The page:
Yeah, the moment was for me, I was a gymnast for almost a decade of my life from nine to 19 and my goal was to go to the 2008 Olympic games. I sacrificed everything for that dream and I ended up.
Missing the Olympics by 0. 25 tenths of a point, which is
my, my stomach just
so close. Yeah. And it was, it was one of those moments where it’s just so painful at complete shattering of my identity because I, I had banked on this for so long. And that same time, when I found out I didn’t make the Olympics, I also got accepted into Yale university and I ended up.
telling Yale that I was not going to go that year because the biggest thing was. In missing the Olympic games, it was one of the biggest losses of my young life at that time. And I realized though, that my identity was not that of a gymnast. It was that of a winner and a fighter. And that was when I really just bet on myself.
I was like, you know what, this is. This is not the way my story ends. This is not the way I end this chapter. And so I ended up going to, I bet on myself to be the best gymnast that I could possibly be for myself. And I ended up going to the Russian Olympic training center, trained there nine hours a day, nine months, came back for my final competition and swept every single gold medal and athlete of the year.
And then I was like, peace. Now I’m out. You always go out on top.
But I want to go back to that moment when you told Yale no, because I want people to know how much Yale meant to you. Yale meant a lot to you, Lisa. I mean, this wasn’t just like, Oh, I got into Yale. Big deal. This was, Yale was your dream school.
Yeah. I’ve, I had two dreams. One was to go to the Olympics and then the other was to go to a great school. Yale was my dream school. And I think it felt like I hadn’t finished. The other chapter, you know, I hadn’t finished that career as an athlete yet. And so I just didn’t want to regret looking back that I hadn’t put everything of myself into it before moving on and embarking into the next dream.
I want to ask about that moment before you didn’t make the Olympics. This is the world championships. I believe you had just amazing at the. Panang games for, I think the third or fourth year in a row. You talk about how you felt this weight, these expectations, and we’ve had guests on lately, Lisa talking about fear and this weight of expectations.
How did you, how did you change that? Because so many of our stackers feel this weight on us, right? As we get into these. Big rooms, these big places, these big dreams that we have. How did you go from someone that feels that to being someone who fights through
it? I think like the weight of expectation, the weight of perfectionism, the weight of not wanting to disappoint others, of fearing the failure and investing so much of yourself that it feels like it can’t fail.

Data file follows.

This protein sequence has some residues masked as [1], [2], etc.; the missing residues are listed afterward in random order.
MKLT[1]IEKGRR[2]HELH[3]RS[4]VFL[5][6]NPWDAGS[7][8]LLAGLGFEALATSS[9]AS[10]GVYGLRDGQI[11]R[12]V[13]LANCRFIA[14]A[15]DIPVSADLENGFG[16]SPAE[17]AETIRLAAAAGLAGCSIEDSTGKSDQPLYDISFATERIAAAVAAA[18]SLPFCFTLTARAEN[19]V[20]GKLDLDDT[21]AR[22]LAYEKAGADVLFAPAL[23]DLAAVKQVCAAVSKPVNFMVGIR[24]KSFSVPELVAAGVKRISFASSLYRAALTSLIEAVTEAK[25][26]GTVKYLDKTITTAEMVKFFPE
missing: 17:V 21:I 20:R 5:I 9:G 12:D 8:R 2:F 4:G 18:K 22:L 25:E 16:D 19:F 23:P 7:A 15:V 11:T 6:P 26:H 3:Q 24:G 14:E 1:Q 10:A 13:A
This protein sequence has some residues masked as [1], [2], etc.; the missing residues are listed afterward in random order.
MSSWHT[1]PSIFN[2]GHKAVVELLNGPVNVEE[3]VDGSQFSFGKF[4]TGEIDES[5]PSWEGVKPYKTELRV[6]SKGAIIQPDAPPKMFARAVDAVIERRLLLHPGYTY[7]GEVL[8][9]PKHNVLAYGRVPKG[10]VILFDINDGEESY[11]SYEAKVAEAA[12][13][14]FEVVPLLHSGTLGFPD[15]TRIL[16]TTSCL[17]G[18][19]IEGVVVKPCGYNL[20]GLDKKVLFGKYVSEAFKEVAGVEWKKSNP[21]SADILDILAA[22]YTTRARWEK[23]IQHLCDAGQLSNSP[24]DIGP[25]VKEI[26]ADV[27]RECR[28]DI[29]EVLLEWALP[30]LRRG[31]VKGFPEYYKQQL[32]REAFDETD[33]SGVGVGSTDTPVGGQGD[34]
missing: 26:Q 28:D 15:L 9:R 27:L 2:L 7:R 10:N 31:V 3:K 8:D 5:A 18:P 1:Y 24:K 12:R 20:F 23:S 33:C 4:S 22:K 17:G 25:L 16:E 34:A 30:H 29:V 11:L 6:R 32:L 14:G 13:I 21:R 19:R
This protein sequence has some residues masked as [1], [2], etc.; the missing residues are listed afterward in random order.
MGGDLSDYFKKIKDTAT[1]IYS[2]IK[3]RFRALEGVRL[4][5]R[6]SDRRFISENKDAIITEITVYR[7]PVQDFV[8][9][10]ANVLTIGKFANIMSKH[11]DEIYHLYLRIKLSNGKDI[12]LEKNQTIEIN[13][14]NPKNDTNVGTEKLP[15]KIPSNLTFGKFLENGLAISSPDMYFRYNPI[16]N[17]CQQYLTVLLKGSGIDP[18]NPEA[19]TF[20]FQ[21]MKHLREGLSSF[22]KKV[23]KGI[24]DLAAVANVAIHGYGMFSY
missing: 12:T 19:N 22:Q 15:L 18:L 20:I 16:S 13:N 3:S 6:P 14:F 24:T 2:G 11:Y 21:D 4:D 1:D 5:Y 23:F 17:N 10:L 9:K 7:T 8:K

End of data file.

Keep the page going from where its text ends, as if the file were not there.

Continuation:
And it’s so scary to do that. And I think. The number one skill that I have gained from gymnastics that I bring with me as an entrepreneur and an investor is the ability to fall and get back up again. When you are as a gymnast, you literally physically fall in front of thousands of people and somehow you have to find the inner strength to put a smile on your face, get back up again and keep going.
That’s when you realize that you are unbreakable, which is the first commandment of my book, A Bad Bitch is Unbreakable. And that is the, the trust in yourself that no matter how many times you fail, no matter how difficult it becomes, the feeling of I can trust myself to get back up again. I think starts to relieve that weight, um, of expectation and perfection.
And it’s just practice, you know, doing it again and again. I know
that your audience is, uh, the women in our audience, but it just, I can’t tell you how many times I had to give myself this mantra over and over, remind myself that I have to just feel the fear and do it anyway. and to break through it. I’m thinking about your decision not to walk away and to go out on top, right?
Which was just a bad ass move, which was so cool. But there’s gotta be times, and I’m thinking about a later chapter in your book when you’re talking about some of these. Gross people that you met in Silicon Valley, mostly it seemed like, to me. Um, um, and these people aren’t just in Silicon Valley, they’re all over the place.
You had the older man who’s the mentor who wants to go get drinks and talk about it more and help you with stuff. You got the guy who’s got the wife and the, uh, two kids out in the suburb who you call the cheater. Who’s really there for one reason. You’ve got just straight out li You’ve got this broke culture that you were involved in.
When do you decide, like you did with gymnastics, that it’s a time to fight? Versus a time like some of these relationships where you’re like, I got to get the f k out of here. So every
woman has encountered all of the uncomfortable situations at work, whether with colleagues or bosses and investors. And it’s a very uncomfortable situation, especially if you are a young woman that’s rising in her career.
And it feels like sometimes these men will use power dynamics, uneven power dynamics to, to get to what they want. The experience of Me Too, again, is something that we, we all have experienced, and I think that as I have grown in my career, it’s just really… Recognizing that, okay, this is out there and I have a responsibility to know what my boundaries are and to be smart about entering into situations, listening to my gut and my intuition and really calling it out if now, when I have a position of authority to do so, when I see it for other women, when it’s for myself, um, and just not putting yourself in situations or circumstances where something could happen.